The Pentagon told the AP this month it could not locate any photographs or video taken during the raid or showing bin Laden’s body. It also said it could not find any images of bin Laden’s body on the Navy aircraft carrier where the al-Qaida leader’s body was taken.

The Pentagon said it could not find any death certificate, autopsy report or results of DNA identification tests for bin Laden, or any pre-raid materials discussing how the government planned to dispose of bin Laden’s body if he were killed.

It said it searched files at the Pentagon, U.S. Special Operations Command in Tampa, Fla., and the Navy command in San Diego that controls the USS Carl Vinson, the aircraft carrier used in the mission.

The Defense Department told the AP in late February it could not find any emails about the bin Laden mission or his “Geronimo” code name that were sent or received in the year before the raid by William McRaven, the three-star admiral at the Joint Special Operations Command who organized and oversaw the mission. It also could not find any emails from other senior officers who would have been involved in the mission’s planning.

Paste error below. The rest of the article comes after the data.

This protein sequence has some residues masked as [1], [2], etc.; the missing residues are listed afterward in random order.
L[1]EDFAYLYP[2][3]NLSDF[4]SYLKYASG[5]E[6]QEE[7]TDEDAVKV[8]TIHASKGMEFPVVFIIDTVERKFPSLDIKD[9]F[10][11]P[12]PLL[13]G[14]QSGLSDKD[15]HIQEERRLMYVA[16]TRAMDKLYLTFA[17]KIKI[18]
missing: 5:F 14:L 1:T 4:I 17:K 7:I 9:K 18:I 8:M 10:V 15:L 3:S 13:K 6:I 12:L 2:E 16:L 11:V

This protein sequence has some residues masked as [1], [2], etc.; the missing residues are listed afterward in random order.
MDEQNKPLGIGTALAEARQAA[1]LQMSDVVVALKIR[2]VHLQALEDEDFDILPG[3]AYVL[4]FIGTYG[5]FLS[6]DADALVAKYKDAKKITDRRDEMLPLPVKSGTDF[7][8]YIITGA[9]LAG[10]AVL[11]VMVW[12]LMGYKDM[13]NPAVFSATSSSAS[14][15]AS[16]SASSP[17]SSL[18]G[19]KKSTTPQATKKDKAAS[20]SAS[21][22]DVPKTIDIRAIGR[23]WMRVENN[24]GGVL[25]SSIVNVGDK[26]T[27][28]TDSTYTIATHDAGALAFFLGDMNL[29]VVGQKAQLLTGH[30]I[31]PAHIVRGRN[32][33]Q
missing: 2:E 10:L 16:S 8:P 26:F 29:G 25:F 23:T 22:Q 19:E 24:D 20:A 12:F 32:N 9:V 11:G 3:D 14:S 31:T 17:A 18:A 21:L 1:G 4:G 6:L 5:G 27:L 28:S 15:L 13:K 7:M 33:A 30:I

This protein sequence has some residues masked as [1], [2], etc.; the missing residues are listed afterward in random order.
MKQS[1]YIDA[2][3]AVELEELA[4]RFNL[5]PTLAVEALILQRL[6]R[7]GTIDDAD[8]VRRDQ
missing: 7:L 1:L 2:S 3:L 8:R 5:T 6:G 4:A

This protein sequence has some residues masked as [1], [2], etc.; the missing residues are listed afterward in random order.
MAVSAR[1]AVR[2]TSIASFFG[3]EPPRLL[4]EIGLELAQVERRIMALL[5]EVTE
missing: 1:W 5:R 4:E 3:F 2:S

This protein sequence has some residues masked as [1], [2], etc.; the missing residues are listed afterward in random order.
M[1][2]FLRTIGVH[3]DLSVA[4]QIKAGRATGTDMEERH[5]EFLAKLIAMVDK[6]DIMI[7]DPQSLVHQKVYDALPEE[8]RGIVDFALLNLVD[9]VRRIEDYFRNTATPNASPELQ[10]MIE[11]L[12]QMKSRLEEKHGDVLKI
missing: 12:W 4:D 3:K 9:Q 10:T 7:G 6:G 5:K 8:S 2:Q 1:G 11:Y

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Note: WantToKnow team member Prof. David Ray Griffin, in his book Osama bin Laden: Dead or Alive?, lays out the extensive evidence that bin laden died in December 2001, and that since that time Pentagon psyops had been keeping him “alive” with fake videos and audiotapes to maintain a crucial pretext for the ever-expanding “war on terror.” Could it be that the Pentagon will produce no records of its purported “death raid” because in fact it will reveal major manipulations involving bin Laden’s death?

On August 6, 2011, three months after the supposed killing of bin Laden, 22 members of the exact same Navy SEALS Team 6 who had conducted the Abbotabad raid all died in a helicopter crash in Afghanistan.

Dead men don’t tell tales.

Pentagon: Brain Eating Vaccines to Lobotomize Vets

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Monday, April 2, 2012

A video on You Tube appears to show a Pentagon briefing in which the idea of lobotomizing terrorists to remove their religious fanaticism using a manufactured virus containing a vaccine is seriously proposed, although debate has raged about whether the clip is authentic or not.